I don't think that's what he meant at all. What Descartes is saying is: "I am able to think about my existence; because I have a mind, I am conscious of my existence." That makes sense, and that's precisely what self-awareness is about.
Self-awareness emerges in the pre-verbal stage of infancy, as you can see if you follow infants in their development. You can literally see them contemplating their actions--looking at their hand, figuring out that it is attached to them somehow, that they are actually making it move. Similarly, infants become aware of the fact that if they cry in a certain way, loudly and persistently enough, they'll get fed--or sometimes not!
This is a tremendous qualitative difference in how the mind works. It leads infants to ask themselves: how do I figure out how to get what I need? Who am I? Memory is still the tool that's being used, but now it's self-aware memory. It's a memory that can enable the infant to identify actions and to figure out that this worked, while that didn't work--to try again, if only they can only figure out how to do it again! This is a terribly difficult and complex process, a process of self-examination using memory to identify successes and failures.
In order for an infant to figure things out, the infant has to create what I call a "framework". The infant has to create for itself a picture of how the environment is constructed, put together. The infant becomes a designer; the design being created is a working model of the infant's world. How is it put together? What are the various parts? How do they interact with each other? How do I interact with them? Indeed, every human being is by nature a designer from early childhood throughout life.
I call these overarching designs "frameworks", because I prefer it to words other people use, such as "theories" or "beliefs". "Theories" suggests something too abstract, while "beliefs" has a negative connotation representing alleged truths that you hold to, no matter what. In a sense, all of our frameworks are theories and beliefs, but "frameworks" gives you a tangible picture of the mental process of construction by which they are created. The infant is constructing a design of the universe--what it is and how it works.
This framework is evolving all the time out of the constant interplay between the design and the actions that it launches, that are suggested by the design. That is an interplay that is ongoing all our lives. Human beings are always engaging in experiments launched on the environment, registering their outcomes, and figuring out some way to fit them into their design--then testing that design against the next actions it generates, and constantly revising their framework in light of the results of their experiments. That's precisely what the infant is doing. The infant is engaged in a series of experiments, which are guided by the frameworks it has designed, and the success or failure of the experiments generates a reexamination of the design.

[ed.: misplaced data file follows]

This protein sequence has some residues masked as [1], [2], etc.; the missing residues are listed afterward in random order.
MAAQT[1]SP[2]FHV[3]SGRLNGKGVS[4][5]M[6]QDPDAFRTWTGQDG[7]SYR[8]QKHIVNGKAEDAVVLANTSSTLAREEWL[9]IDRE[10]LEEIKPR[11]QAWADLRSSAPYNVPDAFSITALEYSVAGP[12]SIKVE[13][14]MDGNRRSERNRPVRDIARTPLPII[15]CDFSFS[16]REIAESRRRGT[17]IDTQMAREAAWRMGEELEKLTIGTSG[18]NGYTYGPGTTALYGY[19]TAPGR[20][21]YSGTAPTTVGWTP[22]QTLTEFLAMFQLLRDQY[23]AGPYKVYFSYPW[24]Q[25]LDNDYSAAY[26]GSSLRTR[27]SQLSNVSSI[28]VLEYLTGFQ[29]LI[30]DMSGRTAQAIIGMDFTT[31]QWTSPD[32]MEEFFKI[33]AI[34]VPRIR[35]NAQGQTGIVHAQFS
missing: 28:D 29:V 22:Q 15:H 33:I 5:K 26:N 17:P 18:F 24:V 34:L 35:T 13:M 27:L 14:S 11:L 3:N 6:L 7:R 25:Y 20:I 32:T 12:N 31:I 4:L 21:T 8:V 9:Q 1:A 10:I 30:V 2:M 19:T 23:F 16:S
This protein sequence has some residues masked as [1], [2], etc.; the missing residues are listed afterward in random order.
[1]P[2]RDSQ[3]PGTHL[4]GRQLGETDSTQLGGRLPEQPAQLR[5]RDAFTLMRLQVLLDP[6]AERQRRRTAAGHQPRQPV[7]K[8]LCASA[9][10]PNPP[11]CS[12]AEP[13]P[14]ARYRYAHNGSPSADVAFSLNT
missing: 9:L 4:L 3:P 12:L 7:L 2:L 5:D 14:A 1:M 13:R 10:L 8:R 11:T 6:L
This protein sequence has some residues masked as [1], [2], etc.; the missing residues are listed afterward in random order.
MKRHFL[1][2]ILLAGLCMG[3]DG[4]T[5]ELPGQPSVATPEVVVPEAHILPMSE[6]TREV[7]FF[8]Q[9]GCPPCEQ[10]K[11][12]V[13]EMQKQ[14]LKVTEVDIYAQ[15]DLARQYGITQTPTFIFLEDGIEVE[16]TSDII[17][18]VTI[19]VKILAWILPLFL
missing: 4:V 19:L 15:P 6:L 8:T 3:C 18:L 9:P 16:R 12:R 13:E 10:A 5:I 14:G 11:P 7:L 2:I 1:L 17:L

Not long after the second major transformation occurs: the creation of language. As any of you who have children know, children create language on their own at a very early age. To understand this, I want to elaborate on what language is.
The building blocks of language are words. The interesting thing is that it is really challenging to figure out what a word is. We tend to think that a word has a meaning. If somebody asks you, "What does this word mean?", what do you do? Nowadays, you whip out your smartphone, launch dictionary.com, and find out what it says the word means. Usually, dictionary.com will give you a whole lot of meanings. It will rarely give you just one and say: this is it, and this is the only thing the word means. But, worse than that, the answer dictionary.com will give you today won't necessarily be the same as the answer dictionary.com would have given you fifty years ago. In fact, it isn't necessarily the definition that you personally would use for that word. The problem is that it's impossible to provide a specific definition of any word, even the simplest ones.
This problem was discovered, interestingly enough, by the first people we know of to wonder about words and what words are--the ancient Greeks. This is basically what Socrates' dialogues are about. Socrates was a mischievous character. He liked to confound his pupils by showing them that they had no idea what any word means. He would start by saying to his students, "What does this word mean?" Someone would answer, "I know what it means," and proceed to offer a definition. Then Socrates would show that the answer is nonsense, the word couldn't mean that at all because, as he would show, the opposite definition is also true of this word, so that your definition cannot be valid. Then somebody else tries. And they keep trying. Almost every dialogue ends with people throwing up their hands and being annoyed at him. It's no surprise to me that the Athenians condemned him to death, because he was so annoying.